One can hardly imagine how much [the] division of sovereignty contributes to the well-being of each of the States which compose the Union. In these small communities . . . all public authority . . . [is] turned towards internal improvements. . . . [T]he ambition of power yields to the less refined and less dangerous desire for wellbeing.
–Alexis de Tocqueville
It is one of the happy incidents of the federal system that a single courageous state may, if its citizens choose, serve as a laboratory; and try novel social and economic experiments without risk to the rest of the country.
–Justice Louis Brandeis
It is, of course, no longer politically correct to characterize anything American as exceptional. In days gone by, descendants of the Pilgrim faithful spoke easily of their country as a “city upon a hill,” a “New Jerusalem” whose hallowed light shone as a beacon for all nations to see. It was not difficult for nineteenth-century Americans to imagine a national destiny that spread “from sea to shining sea.” Even in the mid-twentieth century, school children learned to sing of a “sweet land of liberty” made beautiful by its “purple mountains,” “spacious skies,” and “amber waves of grain.” Most felt that the United States had been called to end—or at least contain—tyrannies of unimaginable villainy in Nazi Germany, the Soviet Union, and Maoist China. When Americans looked at their nation, they saw an exceptional land upon which God had shed his grace.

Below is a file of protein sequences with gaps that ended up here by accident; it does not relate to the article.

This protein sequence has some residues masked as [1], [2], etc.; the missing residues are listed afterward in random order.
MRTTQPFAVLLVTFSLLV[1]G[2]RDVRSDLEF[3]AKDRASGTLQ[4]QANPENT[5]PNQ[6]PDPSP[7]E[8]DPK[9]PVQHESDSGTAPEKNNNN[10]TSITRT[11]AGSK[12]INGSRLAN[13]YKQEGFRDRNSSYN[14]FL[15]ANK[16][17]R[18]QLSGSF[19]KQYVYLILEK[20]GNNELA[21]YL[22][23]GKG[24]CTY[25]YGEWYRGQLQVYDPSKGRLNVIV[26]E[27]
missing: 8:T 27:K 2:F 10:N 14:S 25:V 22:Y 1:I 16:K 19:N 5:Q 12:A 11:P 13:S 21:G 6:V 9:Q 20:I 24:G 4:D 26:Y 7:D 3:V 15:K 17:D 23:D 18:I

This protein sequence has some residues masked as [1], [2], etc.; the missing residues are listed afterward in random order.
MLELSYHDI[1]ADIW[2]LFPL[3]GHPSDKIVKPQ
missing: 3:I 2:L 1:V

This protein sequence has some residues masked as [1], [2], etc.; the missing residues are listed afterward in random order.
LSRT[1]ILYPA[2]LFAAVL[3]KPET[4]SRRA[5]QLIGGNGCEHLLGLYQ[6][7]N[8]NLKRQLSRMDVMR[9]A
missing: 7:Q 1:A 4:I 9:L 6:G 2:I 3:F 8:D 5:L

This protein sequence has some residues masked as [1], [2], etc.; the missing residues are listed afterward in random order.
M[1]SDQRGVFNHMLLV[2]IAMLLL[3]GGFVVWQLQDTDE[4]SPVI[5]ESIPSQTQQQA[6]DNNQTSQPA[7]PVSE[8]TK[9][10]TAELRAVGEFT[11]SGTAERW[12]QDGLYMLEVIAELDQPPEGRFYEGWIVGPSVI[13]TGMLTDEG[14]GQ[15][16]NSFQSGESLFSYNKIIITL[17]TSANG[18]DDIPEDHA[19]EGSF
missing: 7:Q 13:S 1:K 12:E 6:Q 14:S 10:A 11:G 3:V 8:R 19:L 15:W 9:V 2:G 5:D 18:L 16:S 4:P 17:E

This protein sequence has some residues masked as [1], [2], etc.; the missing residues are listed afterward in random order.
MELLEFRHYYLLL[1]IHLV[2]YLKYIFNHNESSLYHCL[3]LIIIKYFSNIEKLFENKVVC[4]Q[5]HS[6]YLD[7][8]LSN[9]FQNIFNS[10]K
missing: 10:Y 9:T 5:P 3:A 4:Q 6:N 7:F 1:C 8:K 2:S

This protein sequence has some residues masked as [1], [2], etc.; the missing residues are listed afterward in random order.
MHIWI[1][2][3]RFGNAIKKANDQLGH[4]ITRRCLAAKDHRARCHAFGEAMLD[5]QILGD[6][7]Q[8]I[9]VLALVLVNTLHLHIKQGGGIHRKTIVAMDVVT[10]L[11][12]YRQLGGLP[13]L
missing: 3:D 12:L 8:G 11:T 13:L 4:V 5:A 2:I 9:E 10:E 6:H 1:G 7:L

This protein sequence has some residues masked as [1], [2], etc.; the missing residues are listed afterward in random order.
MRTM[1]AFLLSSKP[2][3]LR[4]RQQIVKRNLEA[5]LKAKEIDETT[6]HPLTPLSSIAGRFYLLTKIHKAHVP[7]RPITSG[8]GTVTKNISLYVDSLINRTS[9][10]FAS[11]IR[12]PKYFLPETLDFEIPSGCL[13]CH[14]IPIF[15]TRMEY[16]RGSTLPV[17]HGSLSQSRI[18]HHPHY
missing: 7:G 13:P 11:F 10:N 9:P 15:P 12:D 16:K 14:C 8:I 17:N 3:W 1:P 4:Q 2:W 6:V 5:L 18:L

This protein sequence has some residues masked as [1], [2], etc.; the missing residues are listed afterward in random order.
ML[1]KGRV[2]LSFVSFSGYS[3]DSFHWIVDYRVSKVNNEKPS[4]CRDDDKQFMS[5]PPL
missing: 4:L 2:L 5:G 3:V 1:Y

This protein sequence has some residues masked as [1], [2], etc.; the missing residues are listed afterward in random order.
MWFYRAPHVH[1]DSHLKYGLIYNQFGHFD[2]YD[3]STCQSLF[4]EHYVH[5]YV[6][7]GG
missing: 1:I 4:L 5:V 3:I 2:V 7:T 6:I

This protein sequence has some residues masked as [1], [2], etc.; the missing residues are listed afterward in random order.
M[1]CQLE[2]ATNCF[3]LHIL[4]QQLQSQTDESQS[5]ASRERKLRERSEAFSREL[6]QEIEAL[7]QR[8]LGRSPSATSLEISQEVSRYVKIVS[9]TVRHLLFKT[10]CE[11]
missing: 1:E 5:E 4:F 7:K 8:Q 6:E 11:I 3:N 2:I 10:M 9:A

In the aftermath of World War II, university scholars joined in a secularized version of the hymn. They marveled at a pluralist America able to hold its political leadership accountable while avoiding mass uprising that could translate into totalitarian tyrannies. Such talk now seems antiquated, even self-indulgent. For many today, the United States is better understood as just another society at the advanced stage of capitalism. American and European problems and politics are converging. If any country is exceptional, it is China, or one of the four Asian Tigers, or perhaps India or Brazil. Or, to state the situation in its most undeniable terms: Every country is exceptional. Each has its own distinct geographical location, origin, history, social composition, and political institutions. The United States is no more exceptional than Canada, or Mexico, or what have you.